Writers Groups And How To Use Them

You'll find writers' groups everywhere. Writers come together like geese. It's part of their natures. There are basically three kinds of writers' groups: puff, literary, and destructive.

A puff group is fun to belong to. Whenever anyone reads a work, the criticism goes like this: "I loved the image of the flower growing up through the swimming pool. I loved every one of your characters more than I love my mother. Oh yes, and the green tortoise on the tie was a wonderful controlling metaphor. "

This type of group often serves brownies and has a potluck every so often. After your work is read and discussed you will leave feeling like you're ready for the Nobel Prize. It's wonderful. Unfortunately, this type of group has ruined more writers than the McCarthy Committee. Stay for the brownies, bring soda biscuits to the potluck, but do not let them read your work, even if they pay you. You can gain nothing from flattery. It will destroy your determination by making you think your highly flawed first draft is a finished masterpiece.

A literary group is easy to spot. Ask the leader if he likes Joyce's Finnegan's Wake. If he has even read it past the third paragraph, you know you're in a literary group. This type of group will read your work and compare it to the masters. They will say things like "Oh, you should read Smirnoff's Confessions of a Mad Madam." You'll learn more about existentialism and imagists and Freudian allusions than you ever dreamed there was to know. Literary groups serve brie and white wine (the kind that comes in bottles with corks, never the kind that comes with screw-on tops). The cheese and wine are often very good. The criticism is invariably very bad. Knowing that you write like Bertha McFauncy will not help you an iota. The kind of writers you encounter here will be writing "experimental" prose. Why they are experimenting and what exactly the experiment is, most of them won't know.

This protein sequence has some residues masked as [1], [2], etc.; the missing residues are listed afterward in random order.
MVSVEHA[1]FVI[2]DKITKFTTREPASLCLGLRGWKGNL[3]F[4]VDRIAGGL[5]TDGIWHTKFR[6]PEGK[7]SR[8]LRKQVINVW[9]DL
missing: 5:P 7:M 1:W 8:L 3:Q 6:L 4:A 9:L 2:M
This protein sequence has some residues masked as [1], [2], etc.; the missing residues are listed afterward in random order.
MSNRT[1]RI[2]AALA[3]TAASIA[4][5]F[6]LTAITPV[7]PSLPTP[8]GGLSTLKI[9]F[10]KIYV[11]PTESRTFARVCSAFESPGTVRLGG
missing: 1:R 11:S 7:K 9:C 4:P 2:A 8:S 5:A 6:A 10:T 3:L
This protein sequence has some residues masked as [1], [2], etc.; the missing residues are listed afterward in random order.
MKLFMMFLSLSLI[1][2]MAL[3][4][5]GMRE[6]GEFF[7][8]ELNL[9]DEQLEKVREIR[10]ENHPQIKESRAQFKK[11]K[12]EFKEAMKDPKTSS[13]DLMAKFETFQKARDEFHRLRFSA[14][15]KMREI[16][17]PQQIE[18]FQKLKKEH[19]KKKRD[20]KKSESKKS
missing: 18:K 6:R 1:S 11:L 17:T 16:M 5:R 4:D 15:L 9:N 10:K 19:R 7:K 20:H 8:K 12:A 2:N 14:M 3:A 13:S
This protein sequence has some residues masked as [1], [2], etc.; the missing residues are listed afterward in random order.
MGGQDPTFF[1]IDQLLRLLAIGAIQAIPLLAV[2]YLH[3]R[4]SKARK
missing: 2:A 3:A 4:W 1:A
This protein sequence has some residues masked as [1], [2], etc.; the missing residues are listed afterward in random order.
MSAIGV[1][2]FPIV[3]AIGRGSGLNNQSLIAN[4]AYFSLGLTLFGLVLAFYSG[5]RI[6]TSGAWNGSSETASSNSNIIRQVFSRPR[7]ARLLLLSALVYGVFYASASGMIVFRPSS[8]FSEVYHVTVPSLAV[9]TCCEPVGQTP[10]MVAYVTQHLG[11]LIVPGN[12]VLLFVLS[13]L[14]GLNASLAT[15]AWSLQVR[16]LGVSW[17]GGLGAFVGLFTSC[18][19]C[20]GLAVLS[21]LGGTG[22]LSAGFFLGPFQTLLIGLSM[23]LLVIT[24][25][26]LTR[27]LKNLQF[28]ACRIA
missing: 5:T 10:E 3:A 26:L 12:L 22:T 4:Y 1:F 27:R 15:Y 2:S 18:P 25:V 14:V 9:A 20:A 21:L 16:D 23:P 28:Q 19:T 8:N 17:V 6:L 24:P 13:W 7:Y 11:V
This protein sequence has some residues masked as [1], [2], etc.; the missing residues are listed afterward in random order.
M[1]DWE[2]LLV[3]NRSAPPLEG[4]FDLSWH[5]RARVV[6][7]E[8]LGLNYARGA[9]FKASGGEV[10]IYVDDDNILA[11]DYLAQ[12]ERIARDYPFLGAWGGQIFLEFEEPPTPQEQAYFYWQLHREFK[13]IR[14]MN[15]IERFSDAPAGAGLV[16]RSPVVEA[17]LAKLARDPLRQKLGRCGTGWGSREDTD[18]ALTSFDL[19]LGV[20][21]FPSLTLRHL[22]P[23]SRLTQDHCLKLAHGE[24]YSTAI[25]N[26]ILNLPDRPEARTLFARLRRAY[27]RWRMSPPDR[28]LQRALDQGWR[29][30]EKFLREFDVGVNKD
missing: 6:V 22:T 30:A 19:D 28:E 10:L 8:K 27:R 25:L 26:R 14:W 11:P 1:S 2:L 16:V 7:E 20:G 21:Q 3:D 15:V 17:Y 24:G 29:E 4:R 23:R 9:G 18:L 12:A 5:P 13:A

The destructive groups are the only kind that are truly worthwhile. On your first visit to a destructive group, you'll think you've fallen into a new kind of psychotherapy where the idea is to destroy the writer's ego. You'll hear things like "Hey, come on, punch it up, your characters are acting like a bunch of panty-waists. These guys are supposed to be Marines, not hairdressers!" This is destructive criticism at its best. In some workshops, attacks on the author are allowed. You'll hear things like "You write vapid crap like this 'cause you're just a housewife. Get out in the world!" Or, "This reads like it could have been written by a Republican," and so on. Most destructive criticism groups, however, limit the criticism to the work. They have plenty of fun turning your precious prose into cole slaw. This is good. It's hard to take, but you don't make steel in a hot tub; you make it in a blast furnace.

Okay, at first you'll get mad. Maybe you'll cry. Or get drunk. Bang your head against the wall. But then, if you're prudent, you'll sit down, sort out the criticism, and start asking yourself what the others see that you don't.

You will have to be careful, however. Critics often try to get a writer to write the book they wish they could write. Be sure in your rewrite you are rewriting your book, not someone else's. Ask yourself what can be done to rewrite it to answer your critics without changing your premise. If you're writing a love tragedy, don't let your critics talk you into a happy ending. Be sure there is a consensus in the group. Don't let one or two vociferous members make you think you need rewrite where you don't. Ask the others what they think. If most of your critics agree, you probably will have to rewrite.

Then wait a few days, ponder the criticism, and think what you might do in a rewrite. Discuss it with your critics. Then go at it. Be ruthless in changing what needs to be changed, but do not change a word unless it is your firm conviction that you can make the manuscript better.

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